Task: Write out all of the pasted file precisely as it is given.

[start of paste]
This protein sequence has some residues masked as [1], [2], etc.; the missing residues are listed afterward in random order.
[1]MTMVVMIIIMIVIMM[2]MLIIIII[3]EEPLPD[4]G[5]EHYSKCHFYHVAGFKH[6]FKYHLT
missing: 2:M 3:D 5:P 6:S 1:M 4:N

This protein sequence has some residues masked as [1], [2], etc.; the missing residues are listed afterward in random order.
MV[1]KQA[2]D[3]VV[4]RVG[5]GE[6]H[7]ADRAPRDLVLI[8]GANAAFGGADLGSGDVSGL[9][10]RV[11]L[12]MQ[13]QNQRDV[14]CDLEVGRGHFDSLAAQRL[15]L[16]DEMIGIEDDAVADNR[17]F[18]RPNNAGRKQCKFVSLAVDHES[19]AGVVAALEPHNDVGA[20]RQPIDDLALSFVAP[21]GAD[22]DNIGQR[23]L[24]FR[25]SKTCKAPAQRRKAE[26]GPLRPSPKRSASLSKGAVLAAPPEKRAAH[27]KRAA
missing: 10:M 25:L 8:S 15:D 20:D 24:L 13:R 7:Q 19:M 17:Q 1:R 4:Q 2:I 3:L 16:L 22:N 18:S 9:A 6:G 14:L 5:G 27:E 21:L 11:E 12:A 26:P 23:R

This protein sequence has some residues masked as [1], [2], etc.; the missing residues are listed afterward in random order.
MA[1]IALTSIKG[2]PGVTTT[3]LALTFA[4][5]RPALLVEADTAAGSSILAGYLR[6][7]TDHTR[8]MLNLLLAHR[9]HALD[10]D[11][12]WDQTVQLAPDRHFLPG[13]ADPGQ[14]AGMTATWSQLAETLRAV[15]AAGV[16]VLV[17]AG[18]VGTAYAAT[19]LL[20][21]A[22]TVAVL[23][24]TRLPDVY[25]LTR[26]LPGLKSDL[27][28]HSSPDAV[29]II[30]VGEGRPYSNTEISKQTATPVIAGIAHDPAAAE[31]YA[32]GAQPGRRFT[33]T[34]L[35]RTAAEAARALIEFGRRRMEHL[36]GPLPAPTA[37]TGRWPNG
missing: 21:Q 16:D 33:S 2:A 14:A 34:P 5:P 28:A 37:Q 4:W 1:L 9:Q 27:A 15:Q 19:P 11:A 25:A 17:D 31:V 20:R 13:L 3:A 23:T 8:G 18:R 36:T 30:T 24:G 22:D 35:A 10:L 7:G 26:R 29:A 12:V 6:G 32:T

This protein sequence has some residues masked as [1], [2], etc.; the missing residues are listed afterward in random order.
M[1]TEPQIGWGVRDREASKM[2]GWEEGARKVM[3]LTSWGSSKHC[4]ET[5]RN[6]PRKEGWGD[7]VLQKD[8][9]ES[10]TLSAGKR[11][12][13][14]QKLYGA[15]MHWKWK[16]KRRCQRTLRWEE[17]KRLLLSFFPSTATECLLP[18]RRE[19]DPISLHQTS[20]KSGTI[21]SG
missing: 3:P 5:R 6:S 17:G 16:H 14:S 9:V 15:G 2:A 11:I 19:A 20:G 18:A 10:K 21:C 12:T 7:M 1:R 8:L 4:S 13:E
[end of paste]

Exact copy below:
This protein sequence has some residues masked as [1], [2], etc.; the missing residues are listed afterward in random order.
[1]MTMVVMIIIMIVIMM[2]MLIIIII[3]EEPLPD[4]G[5]EHYSKCHFYHVAGFKH[6]FKYHLT
missing: 2:M 3:D 5:P 6:S 1:M 4:N

This protein sequence has some residues masked as [1], [2], etc.; the missing residues are listed afterward in random order.
MV[1]KQA[2]D[3]VV[4]RVG[5]GE[6]H[7]ADRAPRDLVLI[8]GANAAFGGADLGSGDVSGL[9][10]RV[11]L[12]MQ[13]QNQRDV[14]CDLEVGRGHFDSLAAQRL[15]L[16]DEMIGIEDDAVADNR[17]F[18]RPNNAGRKQCKFVSLAVDHES[19]AGVVAALEPHNDVGA[20]RQPIDDLALSFVAP[21]GAD[22]DNIGQR[23]L[24]FR[25]SKTCKAPAQRRKAE[26]GPLRPSPKRSASLSKGAVLAAPPEKRAAH[27]KRAA
missing: 10:M 25:L 8:S 15:D 20:D 24:L 13:R 7:Q 19:M 17:Q 1:R 4:Q 2:I 3:L 16:L 22:N 18:S 9:A 6:G 14:L 5:G 27:E 21:L 11:E 12:A 26:P 23:R

This protein sequence has some residues masked as [1], [2], etc.; the missing residues are listed afterward in random order.
MA[1]IALTSIKG[2]PGVTTT[3]LALTFA[4][5]RPALLVEADTAAGSSILAGYLR[6][7]TDHTR[8]MLNLLLAHR[9]HALD[10]D[11][12]WDQTVQLAPDRHFLPG[13]ADPGQ[14]AGMTATWSQLAETLRAV[15]AAGV[16]VLV[17]AG[18]VGTAYAAT[19]LL[20][21]A[22]TVAVL[23][24]TRLPDVY[25]LTR[26]LPGLKSDL[27][28]HSSPDAV[29]II[30]VGEGRPYSNTEISKQTATPVIAGIAHDPAAAE[31]YA[32]GAQPGRRFT[33]T[34]L[35]RTAAEAARALIEFGRRRMEHL[36]GPLPAPTA[37]TGRWPNG
missing: 21:Q 16:D 33:S 2:A 14:A 34:P 5:P 28:A 37:Q 4:W 1:L 9:Q 27:A 15:Q 19:P 11:A 25:A 17:D 31:V 20:R 13:L 3:A 23:T 8:G 18:R 36:T 30:T 24:G 22:D 35:A 10:L 7:G 26:R 29:A 12:V 6:G 32:T

This protein sequence has some residues masked as [1], [2], etc.; the missing residues are listed afterward in random order.
M[1]TEPQIGWGVRDREASKM[2]GWEEGARKVM[3]LTSWGSSKHC[4]ET[5]RN[6]PRKEGWGD[7]VLQKD[8][9]ES[10]TLSAGKR[11][12][13][14]QKLYGA[15]MHWKWK[16]KRRCQRTLRWEE[17]KRLLLSFFPSTATECLLP[18]RRE[19]DPISLHQTS[20]KSGTI[21]SG
missing: 3:P 5:R 6:S 17:G 16:H 14:S 9:V 15:G 2:A 11:I 19:A 20:G 18:A 10:K 21:C 12:T 7:M 1:R 8:L 4:S 13:E